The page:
Newspapers continued to provide the necessary links between players and their jersey numbers for the almost two decades where games were televised and players were identified only by numbers on their uniforms. Now if you weren't in a position to buy game programs you might have expected to try your luck with some different publications assuming you could get your hands on them.



1964 Ottawa Rough Rider Media Guide - roster without jersey numbers    


Media guides were chock full of information about the team and the players, unfortunately jersey numbers were not always part of the content. Media guides were also typically not available to your average fan and numbers produced were roughly consistent with those that needed to be made available to the various media outlet personnel.

Eventually some of the fan publications would start to provide rosters in pre-season guides that you could save and refer to during the game. Naturally these would tend to become somewhat inaccurate as player changes were effected over the course of the season.



1969 Sports Canada - Ottawa roster page 



Finally towards the very end of the era where players wore no nameplates on their jerseys CFL Properties realized that here was a niche they could fill with a specialized product. Beginning in 1970 the New! Official Roster Packet was advertised in some (but curiously not all?) of the local insert portions of the CFL illustrated programs.



Roster Packet Advertisement - New! for 1970 yet thousands loved it the prior year?


These are pretty rare today as perhaps not that many were produced and even fewer survived. I recently saw a near mint set for the first time on ebay from the 1970 season and snapped it up, it did not come cheap as with all the fees it came in at around $150 for the set (I offered about half the initial buy it now), but following the old adage, if you want this sort of hyper rare CFL item then buy it as soon as you see it, or forget it...



1970 Header Card and Ottawa Rough Rider Card - Schedule Side


The cards were small at 2 1/4" X 3 1/2" and were designed to be used during game times by positioning the two teams involved in the plastic holder (2 3/4" X 3 13/16") with the rosters for both teams on opposite sides. Offensive players were printed in blue with defensive players printed in red.



1970 Header Card - reverse and Ottawa Rough Rider Card - Player Roster Side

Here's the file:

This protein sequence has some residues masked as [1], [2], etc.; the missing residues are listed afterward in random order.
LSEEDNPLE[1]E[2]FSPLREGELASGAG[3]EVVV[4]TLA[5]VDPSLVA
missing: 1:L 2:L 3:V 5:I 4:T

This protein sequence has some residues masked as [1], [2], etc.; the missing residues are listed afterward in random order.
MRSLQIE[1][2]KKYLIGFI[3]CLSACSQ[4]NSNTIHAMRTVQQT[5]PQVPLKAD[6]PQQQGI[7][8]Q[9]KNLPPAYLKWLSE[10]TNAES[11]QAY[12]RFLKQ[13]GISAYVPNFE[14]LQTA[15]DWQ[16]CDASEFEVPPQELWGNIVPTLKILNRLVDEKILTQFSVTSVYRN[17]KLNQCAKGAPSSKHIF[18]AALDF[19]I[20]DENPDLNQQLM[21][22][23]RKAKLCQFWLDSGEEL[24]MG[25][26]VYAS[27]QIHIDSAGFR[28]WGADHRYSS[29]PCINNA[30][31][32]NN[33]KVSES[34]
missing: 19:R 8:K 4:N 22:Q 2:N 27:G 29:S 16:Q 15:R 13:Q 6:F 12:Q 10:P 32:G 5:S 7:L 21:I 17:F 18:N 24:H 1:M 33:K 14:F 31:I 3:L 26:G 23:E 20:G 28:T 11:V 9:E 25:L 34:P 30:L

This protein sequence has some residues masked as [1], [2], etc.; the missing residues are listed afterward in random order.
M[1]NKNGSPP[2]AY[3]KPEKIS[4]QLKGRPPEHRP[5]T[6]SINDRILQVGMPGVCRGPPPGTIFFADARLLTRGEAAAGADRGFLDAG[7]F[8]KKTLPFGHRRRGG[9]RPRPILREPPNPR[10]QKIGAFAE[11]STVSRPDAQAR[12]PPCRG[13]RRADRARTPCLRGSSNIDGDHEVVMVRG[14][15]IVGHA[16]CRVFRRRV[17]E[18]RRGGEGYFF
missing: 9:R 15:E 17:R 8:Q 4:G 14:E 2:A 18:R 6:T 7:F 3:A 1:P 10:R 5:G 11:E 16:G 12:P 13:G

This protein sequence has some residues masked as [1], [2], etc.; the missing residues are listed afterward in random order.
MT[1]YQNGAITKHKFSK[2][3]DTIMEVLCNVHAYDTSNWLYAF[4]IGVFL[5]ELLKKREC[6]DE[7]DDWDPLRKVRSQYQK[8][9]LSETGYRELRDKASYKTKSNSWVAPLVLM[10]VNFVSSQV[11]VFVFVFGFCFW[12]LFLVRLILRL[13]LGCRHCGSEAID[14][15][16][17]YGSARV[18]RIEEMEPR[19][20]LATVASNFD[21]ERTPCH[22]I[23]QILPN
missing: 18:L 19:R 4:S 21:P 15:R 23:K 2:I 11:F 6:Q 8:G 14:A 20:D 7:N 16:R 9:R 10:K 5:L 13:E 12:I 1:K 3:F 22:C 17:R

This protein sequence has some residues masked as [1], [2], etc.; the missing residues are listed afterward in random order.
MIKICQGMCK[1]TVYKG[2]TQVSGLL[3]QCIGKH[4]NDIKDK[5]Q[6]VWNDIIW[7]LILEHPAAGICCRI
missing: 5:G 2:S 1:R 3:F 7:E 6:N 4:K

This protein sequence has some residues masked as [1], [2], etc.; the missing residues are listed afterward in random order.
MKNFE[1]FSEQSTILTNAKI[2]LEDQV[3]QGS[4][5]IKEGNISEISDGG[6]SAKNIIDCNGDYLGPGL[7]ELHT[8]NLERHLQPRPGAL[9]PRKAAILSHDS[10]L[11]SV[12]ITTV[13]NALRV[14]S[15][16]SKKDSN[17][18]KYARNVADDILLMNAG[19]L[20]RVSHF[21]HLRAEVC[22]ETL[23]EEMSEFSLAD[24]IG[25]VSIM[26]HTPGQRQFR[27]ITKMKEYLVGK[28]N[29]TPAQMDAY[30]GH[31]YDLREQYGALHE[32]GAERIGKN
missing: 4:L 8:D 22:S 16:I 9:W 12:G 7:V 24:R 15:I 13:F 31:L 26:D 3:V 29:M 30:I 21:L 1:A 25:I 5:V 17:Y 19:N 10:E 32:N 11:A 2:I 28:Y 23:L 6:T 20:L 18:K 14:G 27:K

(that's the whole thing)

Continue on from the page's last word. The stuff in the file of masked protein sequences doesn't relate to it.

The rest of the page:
Now one of the reasons I was so interested in these roster cards was I recall having a set as a kid watching the games, however I remember them as larger than these cards and it seemed to me that my set was 1971 or later and I could have sworn that I saw a post 1970 set advertised in some CFL publication, but naturally I cannot locate it now that I need it no matter where I look. So lacking any firm proof and not willing to trust my memory that far back, at the present time only one year of these interesting curiosities is confirmed.



1970 Grey Cup game action - QB Sonny Wade and QB Jerry Keeling sporting just numbers

A quick look at the old video shows that the 1970 Grey Cup game was played in the jerseys with no names, while the same exercise for the 1971 Grey Cup game shows that putting the player names onto the jerseys had finally been adopted in the CFL at some point during that season.



1971 Grey Cup game action - QB Joe Theismann and TE Herm Harrison sporting names


So pending the confirmation of potentially a second set of roster cards, it would appear that this product had outlived its usefulness after only one or maybe two seasons at most. Once the viewer could plainly see the names associated with all those jersey numbers there was no point to the roster cards and they faded into obscurity.

I hadn't originally intended to make this post so Ottawa specific with regards to all the roster listings, but it fell into place early and then seemed logical to just stick with it to the end.

1 comment:

  1. I enjoyed this article very much regarding Canadian Football names, and numbers! The vintage photos gave this article extra enjoyment, and wonderful Canadian Football memories.